The new version features increased processing speed for shorter-duration analysis of complex urban settings for propagation simulations. As Ruth Belmonte, product manager for Wireless InSite, notes of the new KMZ and COLLADA file capabilities: “These international standard formats are widely supported, and will provide users access to an expanded source of data. They can also be easily displayed in third party GIS tools such as Google Earth.”

System-level simulations are also performed with the aid of mathematical analysis software. Recently, MathWorks introduced a system-level software tool for the simulation and optimization of wireless local area networks (WLANs). The fWLAN System Toolbox software builds upon the firm’s popular MATLAB mathematical software and provides configurable physical-layer waveforms for IEEE 802.11ac and 802.11b/a/g/n WLAN standards. It includes a host of reference designs to simplify the design process, and permits users to study the effects of interference on WLAN system performance.

Multifaceted Simulators

For full-featured simulations of RF, microwave, and digital systems, along with their components, the Advanced Design System (ADS) software from Keysight Technologies is an example of a highly sophisticated simulation tool that is also relatively easy and straightforward to use. It combines elements of circuit, system, and electromagnetic (EM) simulation programs to model the behavior of many different commercial, industrial, and military electronic systems.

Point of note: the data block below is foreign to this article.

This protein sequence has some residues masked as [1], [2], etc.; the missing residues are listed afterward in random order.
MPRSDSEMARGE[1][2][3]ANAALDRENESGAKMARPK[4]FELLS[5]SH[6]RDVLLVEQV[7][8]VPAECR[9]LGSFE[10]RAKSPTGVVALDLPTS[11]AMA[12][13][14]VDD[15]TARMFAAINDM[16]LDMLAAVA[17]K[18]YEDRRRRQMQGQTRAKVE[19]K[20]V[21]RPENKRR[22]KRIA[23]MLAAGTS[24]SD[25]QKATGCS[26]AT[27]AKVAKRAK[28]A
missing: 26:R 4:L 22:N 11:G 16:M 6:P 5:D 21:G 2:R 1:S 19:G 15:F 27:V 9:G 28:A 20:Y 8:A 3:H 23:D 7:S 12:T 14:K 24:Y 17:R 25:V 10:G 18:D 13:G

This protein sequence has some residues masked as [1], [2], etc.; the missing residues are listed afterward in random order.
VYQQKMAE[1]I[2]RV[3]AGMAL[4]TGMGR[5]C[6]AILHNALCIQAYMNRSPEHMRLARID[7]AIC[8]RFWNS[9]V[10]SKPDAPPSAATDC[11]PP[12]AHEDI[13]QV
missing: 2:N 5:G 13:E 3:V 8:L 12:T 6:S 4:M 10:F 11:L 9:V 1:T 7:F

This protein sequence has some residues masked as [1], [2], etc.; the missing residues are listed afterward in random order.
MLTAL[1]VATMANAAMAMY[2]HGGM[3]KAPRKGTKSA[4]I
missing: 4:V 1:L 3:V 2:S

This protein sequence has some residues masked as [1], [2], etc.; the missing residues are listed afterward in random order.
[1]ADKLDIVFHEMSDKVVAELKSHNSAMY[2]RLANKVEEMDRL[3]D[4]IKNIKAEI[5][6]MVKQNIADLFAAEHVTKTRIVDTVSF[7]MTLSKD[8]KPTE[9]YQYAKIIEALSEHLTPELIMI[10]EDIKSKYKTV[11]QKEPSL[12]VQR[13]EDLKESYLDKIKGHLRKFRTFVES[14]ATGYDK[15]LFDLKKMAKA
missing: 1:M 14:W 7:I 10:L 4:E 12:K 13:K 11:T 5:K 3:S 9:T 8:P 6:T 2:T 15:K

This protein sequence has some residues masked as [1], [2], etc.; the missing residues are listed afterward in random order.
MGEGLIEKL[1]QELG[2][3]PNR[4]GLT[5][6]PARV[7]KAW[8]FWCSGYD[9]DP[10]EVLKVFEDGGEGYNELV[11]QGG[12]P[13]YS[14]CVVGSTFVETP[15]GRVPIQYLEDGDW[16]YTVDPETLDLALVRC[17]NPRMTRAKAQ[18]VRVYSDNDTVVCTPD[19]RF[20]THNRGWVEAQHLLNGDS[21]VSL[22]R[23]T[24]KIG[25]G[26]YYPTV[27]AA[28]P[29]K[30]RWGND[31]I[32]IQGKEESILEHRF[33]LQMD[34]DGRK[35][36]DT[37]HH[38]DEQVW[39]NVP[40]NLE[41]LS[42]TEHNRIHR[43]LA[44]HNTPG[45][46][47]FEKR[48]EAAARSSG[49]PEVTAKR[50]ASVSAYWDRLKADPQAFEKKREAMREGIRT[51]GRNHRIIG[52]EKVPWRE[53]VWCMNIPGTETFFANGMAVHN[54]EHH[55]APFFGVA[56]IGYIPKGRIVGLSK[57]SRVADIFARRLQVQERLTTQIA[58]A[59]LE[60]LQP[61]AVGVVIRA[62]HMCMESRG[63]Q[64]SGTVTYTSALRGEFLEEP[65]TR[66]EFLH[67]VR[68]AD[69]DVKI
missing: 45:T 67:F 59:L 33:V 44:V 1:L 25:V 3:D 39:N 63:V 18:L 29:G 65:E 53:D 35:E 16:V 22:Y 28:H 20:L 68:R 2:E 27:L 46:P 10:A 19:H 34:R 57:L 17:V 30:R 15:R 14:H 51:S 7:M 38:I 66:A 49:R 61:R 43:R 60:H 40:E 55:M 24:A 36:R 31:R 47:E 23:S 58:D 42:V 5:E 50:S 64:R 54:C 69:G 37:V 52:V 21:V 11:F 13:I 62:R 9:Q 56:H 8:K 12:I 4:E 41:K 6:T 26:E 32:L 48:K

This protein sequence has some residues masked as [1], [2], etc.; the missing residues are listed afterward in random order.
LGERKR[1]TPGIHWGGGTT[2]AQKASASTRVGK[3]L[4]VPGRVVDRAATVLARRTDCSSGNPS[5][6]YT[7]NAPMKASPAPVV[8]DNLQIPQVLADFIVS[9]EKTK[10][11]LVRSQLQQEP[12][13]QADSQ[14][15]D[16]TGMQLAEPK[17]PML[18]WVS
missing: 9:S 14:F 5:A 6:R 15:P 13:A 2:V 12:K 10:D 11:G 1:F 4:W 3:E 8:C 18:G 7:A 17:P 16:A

ADS can perform simulations according to established standards using a comprehensive library of system-level models, covering such systems as LTE-A, IEEE 802.11ac wireless local area network (WLAN), radar, and satellite-communications (satcom) systems. The software combines a number of different software tools, including schematic capture, layout, circuit simulation, electro-thermal co-simulation, and 3D EM simulation in an integrated program. It includes a large number of application-specific data and examples that help users optimize their own designs.